35. ^ "NASA weighs plan to keep shuttle until 2017 – Technology & science – Space – NBC News".
  36. ^ "COMMERCIAL CREW INTEGRATED CAPABILITY". NASA. 2012-01-23. Retrieved 25 January 2012.
  37. ^ "Statement of William H. Gerstenmaier, Associate Administrator for Human Exploration and Operations, National Aeronautics and Space Administration; before the Subcommittee on Space and Aeronautics Committee on Science, Space and Technology; U. S. House of Representatives" (PDF). October 12, 2011. pp. 6–7. Archived from the original (PDF) on September 21, 2012. Retrieved October 12, 2011.
  38. ^ "CCiCap Solicitation". NASA. February 7, 2012. Archived from the original on February 16, 2013. Retrieved February 11, 2012.
  39. ^ "Commercial Crew Integrated Capability Pre-Proposal Conference". NASA. February 14, 2012. Archived from the original on February 17, 2013. Retrieved February 14, 2012.
  40. ^ a b c d e "NASA Announces Next Steps in Effort to Launch Americans from U.S. Soil". NASA. August 3, 2012. Retrieved August 3, 2012.
  41. ^ a b "NASA Announces Additional Commercial Crew Development Milestones". Space Ref. SpaceRef Interactive Inc. August 15, 2013. Retrieved August 16, 2013.
  42. ^ a b c d "NASA Awards Contracts In Next Step Toward Safely Launching American Astronauts From U.S. Soil". NASA. 10 December 2012. Retrieved 11 December 2012.
  43. ^ a b "NASA Commercial Crew Transportation Capability Contract CCTCAP Draft RFP". SpaceREF. July 19, 2013. Retrieved July 22, 2013.
  44. ^ Foust, Jeff (2014-09-19). "NASA Commercial Crew Awards Leave Unanswered Questions". Space News. Retrieved 2014-09-21. We basically awarded based on the proposals that we were given," Kathy Lueders, NASA commercial crew program manager, said in a teleconference with reporters after the announcement. "Both contracts have the same requirements. The companies proposed the value within which they were able to do the work, and the government accepted that.
  45. ^ a b "RELEASE 14-256 NASA Chooses American Companies to Transport U.S. Astronauts to International Space Station". NASA. Retrieved 29 October 2014.
  46. ^ a b c Norris, Guy (31 May 2013). "NASA Chief Repeats Warnings On Commercial Crew Delays". Aviation Week. Retrieved 10 August 2013.
  47. ^ a b Clark, Stephen (2011-11-23). "Reduced budget threatens delay in private spaceships". Spaceflightnow. Retrieved 18 April 2012.
  48. ^ a b "CSF President Michael Lopez-Alegria Statement on NASA Contract Extension with Roscosmos". Commercial Spaceflight Federation. 2 May 2013. Retrieved 2 May 2013.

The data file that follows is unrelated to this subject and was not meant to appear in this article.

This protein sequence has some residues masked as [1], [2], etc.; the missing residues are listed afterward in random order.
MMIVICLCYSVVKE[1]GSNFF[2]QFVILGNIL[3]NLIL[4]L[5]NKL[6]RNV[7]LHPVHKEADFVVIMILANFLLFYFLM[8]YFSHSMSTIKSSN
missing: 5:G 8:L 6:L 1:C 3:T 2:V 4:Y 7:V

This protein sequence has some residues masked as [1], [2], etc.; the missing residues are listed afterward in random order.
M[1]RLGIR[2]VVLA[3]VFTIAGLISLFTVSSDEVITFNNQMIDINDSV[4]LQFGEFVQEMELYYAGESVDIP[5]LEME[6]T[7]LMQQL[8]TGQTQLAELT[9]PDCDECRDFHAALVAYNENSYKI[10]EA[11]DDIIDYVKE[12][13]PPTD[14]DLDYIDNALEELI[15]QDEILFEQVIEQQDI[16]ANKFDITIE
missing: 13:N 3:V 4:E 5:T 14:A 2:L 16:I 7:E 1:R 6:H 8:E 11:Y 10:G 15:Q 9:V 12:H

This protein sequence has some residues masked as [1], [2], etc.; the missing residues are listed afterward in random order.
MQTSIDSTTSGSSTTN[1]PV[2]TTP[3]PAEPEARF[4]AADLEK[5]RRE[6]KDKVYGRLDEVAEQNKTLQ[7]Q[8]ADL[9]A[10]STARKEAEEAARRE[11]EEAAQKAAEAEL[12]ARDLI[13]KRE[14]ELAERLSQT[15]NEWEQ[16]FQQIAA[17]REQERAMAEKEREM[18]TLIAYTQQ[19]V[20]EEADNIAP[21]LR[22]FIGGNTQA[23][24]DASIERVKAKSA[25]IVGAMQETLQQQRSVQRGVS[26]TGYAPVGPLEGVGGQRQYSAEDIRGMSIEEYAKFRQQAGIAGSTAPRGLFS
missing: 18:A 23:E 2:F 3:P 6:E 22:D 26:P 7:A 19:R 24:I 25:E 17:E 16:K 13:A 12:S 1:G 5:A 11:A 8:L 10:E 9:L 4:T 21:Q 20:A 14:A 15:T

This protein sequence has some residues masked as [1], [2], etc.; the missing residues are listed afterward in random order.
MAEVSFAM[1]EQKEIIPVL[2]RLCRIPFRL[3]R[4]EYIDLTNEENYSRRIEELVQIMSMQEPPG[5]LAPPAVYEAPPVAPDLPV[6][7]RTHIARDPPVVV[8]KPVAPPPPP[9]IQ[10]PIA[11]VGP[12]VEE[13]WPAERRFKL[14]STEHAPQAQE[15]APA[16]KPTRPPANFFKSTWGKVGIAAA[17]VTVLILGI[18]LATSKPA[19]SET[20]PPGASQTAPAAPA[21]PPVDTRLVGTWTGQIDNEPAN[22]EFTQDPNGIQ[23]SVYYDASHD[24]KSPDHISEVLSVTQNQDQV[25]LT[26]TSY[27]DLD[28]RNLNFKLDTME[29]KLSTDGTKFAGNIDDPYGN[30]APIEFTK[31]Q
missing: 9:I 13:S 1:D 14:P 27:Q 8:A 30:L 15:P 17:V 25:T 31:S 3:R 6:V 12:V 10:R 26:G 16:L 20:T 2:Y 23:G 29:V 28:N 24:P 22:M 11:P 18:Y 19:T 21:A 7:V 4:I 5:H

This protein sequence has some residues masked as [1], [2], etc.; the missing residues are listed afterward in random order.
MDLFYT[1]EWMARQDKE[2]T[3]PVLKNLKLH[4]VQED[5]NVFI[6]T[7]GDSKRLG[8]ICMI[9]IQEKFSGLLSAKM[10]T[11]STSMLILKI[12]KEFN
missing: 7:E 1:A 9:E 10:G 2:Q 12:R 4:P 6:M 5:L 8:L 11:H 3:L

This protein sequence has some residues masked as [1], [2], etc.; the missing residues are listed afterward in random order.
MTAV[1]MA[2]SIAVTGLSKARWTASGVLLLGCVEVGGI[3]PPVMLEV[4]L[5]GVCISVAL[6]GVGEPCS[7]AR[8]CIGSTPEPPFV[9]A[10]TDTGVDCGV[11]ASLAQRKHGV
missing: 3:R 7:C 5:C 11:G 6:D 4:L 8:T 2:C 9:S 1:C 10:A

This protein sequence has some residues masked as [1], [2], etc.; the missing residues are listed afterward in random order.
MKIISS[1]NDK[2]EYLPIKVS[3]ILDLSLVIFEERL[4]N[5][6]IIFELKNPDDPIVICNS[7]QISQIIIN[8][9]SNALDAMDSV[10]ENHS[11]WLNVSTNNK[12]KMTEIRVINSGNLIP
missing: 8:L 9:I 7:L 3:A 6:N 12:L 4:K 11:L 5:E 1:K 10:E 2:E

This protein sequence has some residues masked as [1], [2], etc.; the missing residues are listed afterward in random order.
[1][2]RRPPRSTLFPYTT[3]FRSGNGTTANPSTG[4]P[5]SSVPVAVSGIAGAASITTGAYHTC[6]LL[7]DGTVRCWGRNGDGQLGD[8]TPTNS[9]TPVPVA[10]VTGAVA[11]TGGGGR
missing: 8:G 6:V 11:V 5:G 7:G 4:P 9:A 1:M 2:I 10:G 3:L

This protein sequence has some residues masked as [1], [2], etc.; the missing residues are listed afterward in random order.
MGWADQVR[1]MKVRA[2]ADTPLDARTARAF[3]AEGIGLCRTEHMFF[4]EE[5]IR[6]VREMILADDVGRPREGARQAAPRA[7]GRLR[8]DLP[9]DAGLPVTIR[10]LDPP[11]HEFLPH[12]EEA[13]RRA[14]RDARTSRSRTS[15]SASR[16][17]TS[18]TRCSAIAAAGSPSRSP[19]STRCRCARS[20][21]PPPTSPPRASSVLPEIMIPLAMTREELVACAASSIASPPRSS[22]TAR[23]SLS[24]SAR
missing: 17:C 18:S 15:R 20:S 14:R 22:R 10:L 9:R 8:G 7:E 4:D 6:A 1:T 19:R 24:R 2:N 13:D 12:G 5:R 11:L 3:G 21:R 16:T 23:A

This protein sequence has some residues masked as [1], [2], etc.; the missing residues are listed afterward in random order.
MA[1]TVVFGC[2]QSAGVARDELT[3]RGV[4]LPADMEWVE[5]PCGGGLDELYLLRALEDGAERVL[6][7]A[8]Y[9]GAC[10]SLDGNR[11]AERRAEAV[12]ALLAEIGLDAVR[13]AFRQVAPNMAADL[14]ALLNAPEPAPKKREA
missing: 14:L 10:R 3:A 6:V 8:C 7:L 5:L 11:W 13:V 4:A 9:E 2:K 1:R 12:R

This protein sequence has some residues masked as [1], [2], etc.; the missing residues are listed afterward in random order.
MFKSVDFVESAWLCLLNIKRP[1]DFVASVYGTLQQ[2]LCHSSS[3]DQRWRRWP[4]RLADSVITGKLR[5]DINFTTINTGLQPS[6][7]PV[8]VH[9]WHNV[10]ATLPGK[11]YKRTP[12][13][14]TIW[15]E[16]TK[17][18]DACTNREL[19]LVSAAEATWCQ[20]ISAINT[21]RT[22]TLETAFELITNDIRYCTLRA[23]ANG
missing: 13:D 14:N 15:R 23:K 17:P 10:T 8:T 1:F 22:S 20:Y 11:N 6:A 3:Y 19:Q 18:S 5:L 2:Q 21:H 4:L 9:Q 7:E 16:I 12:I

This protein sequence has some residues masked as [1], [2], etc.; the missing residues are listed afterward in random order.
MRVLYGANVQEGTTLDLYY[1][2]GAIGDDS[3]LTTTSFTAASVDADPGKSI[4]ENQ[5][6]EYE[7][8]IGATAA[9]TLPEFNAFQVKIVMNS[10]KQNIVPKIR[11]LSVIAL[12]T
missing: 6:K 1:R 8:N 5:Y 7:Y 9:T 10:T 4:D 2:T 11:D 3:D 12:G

49. ^ Bridenstine, Jim. "NASA has been notified about the results of the @SpaceX Static Fire Test and the anomaly that occurred during the final test. We will work closely to ensure we safely move forward with our Commercial Crew Program". TWITTER. Retrieved 21 April 2019.
  50. ^ Gebhardt, Chris (August 11, 2017). "SpaceX and Boeing in home stretch for Commercial Crew readiness". Retrieved August 17, 2017.
  51. ^ Mosher, Dave. "SpaceX confirmed that its Crew Dragon spaceship for NASA was 'destroyed' by a recent test. Here's what we learned about the explosive failure". Business Insider. Retrieved 2019-05-06.
  52. ^ "NASA boss says no doubt SpaceX explosion delays flight program". June 18, 2019. Retrieved June 18, 2019.
  53. ^ "Demo-1 Flight Readiness Concludes". Retrieved 2019-02-22.
  54. ^ Foust, Jeff. "Boeing, SpaceX press towards commercial crew test flights this year". Spacenews. Retrieved 9 October 2019.
  55. ^ Foust, Jeff. "Boeing, SpaceX press towards commercial crew test flights this year". Spacenews. Retrieved 9 October 2019.
  56. ^ "Senate Panel Cuts Commercial Crew, Adds Funds for Orion and Heavy Lift". Space News. July 21, 2010. Retrieved 18 April 2012.
  57. ^ McAlister, Phillip (18 April 2013). "Commercial Spaceflight Update" (PDF). NASA. Retrieved 10 August 2013.
  58. ^ Joe Pappalardo (September 16, 2014). "Is the Relationship Between NASA and Private Space About to Sour?". Popular Mechanics.
  59. ^ Clark, Stephen (2014-12-14). "NASA gets budget hike in spending bill passed by Congress". Spaceflight Now. Retrieved 2014-12-15.
  60. ^ "NASA Selects Commercial Firms to Begin Development of Crew Transportation Concepts and Technology Demonstrations for Human Spaceflight Using Recovery Act Funds". press release. NASA. February 1, 2010. Retrieved June 9, 2012.
  61. ^ "NASA Awards Next Set Of Commercial Crew Development Agreements". press release. NASA. April 18, 2011. Retrieved June 9, 2012.
  62. ^ "NASA Releases Commercial Crew Draft RFP, Announces CCDEV2 Optional Milestones". press release. NASA. September 19, 2011. Retrieved June 9, 2012.

External links[edit]